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Wednesday, June 07, 2017

Achieving the Sustainable Development Goals in Africa: Call for a Paradigm Shift - African Journal of Reproductive Health, Vol. 20, No. 3, 2016, pp. 19-21

Millennium Development Goals (MDGs) had been a topic of focus in development. The MDGs were 8 goals that all United Nation members agreed to achieve by 2015.  That were committed “to combat poverty, hunger, disease, illiteracy, environmental degradation, and discrimination against women (World Health Organization). Sustainable Development Goals (SDGs) that followed MDGs aim to not “leave no One Behind”. Not only are the SDGs more ambitious in their goals ( 17 goals and 169 targets), the SDGs have been developed with better consultations, where African countries have played a significant role, are transparent and aimed to have a participatory process.

These 17 Goals are: the eradication of poverty, end hunger, good health and well-being, quality education, gender equality, clean water and sanitation, affordable and clean energy, decent work and economic growth, industry, innovation and infrastructure, reduced inequalities, sustainable cities and communities, responsible consumption and production, climate action, life below water, life on land, peace, justice and strong institutions and partnerships for the goal.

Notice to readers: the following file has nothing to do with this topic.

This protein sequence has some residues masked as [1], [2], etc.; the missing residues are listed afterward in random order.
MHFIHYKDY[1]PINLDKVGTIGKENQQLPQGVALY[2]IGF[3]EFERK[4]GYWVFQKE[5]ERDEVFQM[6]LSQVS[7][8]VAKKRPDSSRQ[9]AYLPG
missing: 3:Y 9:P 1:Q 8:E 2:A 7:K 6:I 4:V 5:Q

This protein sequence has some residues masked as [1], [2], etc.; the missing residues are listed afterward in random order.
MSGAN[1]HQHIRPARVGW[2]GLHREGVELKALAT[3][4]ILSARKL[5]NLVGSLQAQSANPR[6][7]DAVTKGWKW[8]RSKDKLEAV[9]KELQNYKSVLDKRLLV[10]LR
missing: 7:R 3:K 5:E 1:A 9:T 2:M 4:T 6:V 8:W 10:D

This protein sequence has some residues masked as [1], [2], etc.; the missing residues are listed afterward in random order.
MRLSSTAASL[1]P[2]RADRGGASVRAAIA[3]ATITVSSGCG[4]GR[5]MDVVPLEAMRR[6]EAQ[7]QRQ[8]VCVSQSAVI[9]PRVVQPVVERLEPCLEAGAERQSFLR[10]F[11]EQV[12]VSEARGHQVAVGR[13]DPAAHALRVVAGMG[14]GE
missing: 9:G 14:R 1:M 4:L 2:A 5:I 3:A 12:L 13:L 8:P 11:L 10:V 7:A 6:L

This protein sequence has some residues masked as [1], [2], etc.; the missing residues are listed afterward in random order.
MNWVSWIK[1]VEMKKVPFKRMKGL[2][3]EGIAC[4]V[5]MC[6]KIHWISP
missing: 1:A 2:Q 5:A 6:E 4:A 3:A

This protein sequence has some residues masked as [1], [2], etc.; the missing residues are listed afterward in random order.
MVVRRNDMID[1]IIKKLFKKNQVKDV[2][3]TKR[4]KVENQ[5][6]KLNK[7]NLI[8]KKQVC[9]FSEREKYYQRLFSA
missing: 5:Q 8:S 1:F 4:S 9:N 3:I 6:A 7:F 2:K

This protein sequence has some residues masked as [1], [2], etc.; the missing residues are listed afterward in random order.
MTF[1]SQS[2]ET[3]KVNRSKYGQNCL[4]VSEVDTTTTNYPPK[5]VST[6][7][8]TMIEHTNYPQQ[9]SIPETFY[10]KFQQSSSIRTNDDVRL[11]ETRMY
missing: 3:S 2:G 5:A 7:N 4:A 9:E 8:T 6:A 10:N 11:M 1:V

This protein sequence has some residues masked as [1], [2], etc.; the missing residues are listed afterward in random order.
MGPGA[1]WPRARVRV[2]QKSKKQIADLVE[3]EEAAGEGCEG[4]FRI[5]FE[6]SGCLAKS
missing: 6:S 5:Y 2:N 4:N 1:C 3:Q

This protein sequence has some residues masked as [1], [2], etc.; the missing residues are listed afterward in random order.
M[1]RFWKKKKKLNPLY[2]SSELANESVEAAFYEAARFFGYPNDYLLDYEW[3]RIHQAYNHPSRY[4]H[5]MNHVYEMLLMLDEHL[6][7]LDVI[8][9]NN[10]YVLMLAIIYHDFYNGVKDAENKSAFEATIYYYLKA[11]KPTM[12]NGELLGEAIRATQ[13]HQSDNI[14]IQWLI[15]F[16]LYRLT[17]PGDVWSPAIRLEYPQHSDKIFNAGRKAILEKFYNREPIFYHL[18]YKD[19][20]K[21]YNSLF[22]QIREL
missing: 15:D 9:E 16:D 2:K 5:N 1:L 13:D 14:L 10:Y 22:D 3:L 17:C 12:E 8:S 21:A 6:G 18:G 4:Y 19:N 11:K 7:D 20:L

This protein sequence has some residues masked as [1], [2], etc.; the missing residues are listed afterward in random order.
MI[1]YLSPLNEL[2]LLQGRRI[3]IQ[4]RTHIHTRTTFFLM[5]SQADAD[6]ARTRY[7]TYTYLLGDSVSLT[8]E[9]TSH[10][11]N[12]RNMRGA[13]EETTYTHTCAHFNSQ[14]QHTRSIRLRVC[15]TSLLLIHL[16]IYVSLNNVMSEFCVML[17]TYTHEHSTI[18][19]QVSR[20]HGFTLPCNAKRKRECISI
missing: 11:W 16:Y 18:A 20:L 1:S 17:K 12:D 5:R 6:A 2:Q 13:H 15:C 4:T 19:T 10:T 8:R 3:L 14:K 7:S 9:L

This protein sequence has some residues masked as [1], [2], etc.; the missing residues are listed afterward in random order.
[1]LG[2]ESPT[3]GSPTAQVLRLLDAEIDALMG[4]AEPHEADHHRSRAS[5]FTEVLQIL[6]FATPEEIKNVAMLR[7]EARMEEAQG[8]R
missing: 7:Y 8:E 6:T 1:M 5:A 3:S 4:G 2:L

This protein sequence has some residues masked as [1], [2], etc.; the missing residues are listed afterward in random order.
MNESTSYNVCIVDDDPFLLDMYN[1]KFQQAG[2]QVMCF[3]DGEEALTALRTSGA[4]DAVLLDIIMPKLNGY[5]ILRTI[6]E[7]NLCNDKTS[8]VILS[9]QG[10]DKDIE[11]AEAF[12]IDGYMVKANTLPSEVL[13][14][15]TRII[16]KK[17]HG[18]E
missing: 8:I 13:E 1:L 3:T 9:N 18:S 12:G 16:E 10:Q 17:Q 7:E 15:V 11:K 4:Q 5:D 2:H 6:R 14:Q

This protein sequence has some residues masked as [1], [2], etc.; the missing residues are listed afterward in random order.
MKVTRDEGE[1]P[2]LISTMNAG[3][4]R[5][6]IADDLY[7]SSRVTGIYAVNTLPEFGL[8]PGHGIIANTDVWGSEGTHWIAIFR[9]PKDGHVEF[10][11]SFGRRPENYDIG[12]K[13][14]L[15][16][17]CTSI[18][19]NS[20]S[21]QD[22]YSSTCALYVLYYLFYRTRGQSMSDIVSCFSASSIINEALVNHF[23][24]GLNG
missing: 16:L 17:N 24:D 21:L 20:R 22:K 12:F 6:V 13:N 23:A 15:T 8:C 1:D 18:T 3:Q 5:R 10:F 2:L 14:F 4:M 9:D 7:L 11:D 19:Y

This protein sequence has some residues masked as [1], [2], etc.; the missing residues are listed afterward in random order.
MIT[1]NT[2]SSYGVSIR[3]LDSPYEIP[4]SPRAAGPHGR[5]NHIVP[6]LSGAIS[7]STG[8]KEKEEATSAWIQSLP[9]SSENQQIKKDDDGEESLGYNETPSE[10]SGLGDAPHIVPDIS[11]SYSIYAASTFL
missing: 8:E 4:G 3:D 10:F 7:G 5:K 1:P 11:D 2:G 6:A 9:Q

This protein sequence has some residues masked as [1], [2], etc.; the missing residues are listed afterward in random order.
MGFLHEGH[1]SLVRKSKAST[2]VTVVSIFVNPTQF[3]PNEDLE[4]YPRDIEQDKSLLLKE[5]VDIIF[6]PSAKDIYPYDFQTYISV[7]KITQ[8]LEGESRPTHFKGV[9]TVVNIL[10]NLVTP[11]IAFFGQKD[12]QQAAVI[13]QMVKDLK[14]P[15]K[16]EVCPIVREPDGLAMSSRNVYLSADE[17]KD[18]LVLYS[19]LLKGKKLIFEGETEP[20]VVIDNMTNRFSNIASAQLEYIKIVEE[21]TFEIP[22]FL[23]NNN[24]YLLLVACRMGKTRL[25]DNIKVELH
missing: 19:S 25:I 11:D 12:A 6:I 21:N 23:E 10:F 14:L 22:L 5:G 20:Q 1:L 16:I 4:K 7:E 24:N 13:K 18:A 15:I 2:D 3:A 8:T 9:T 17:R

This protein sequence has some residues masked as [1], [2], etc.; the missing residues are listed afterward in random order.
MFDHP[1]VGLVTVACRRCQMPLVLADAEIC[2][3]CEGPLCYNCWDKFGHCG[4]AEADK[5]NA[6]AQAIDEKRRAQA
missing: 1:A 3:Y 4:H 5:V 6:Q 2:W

This commentary suggests that SDG will only bee successful if the succeed in Africa. The analysis suggested that the reform requires these three categories: those who require reform, those who require a revolution and those who require reversal. Reform is required to meet economic growth and strengthening domestic resource mobilization for development. Revolution is where the progress needs to spread in multiples to meet the targets such as eliminating hunger or reducing maternal mortality. The revolution category is being parried with reducing slum population or reducing waste.

Shettima argues that “Achieving gender equality goals will revolutionize the achievement of the other goals and is sin qua, non for the achievement of the other goals and for the general attainment of the values and ideas of SDGS.” She states that many of these targets under gender equality are embedded in cultural and social norms and legislation and policies might be involved to reach these targets. She calls for the implementation of compulsory free and education of women to meet the goal of gender equality.





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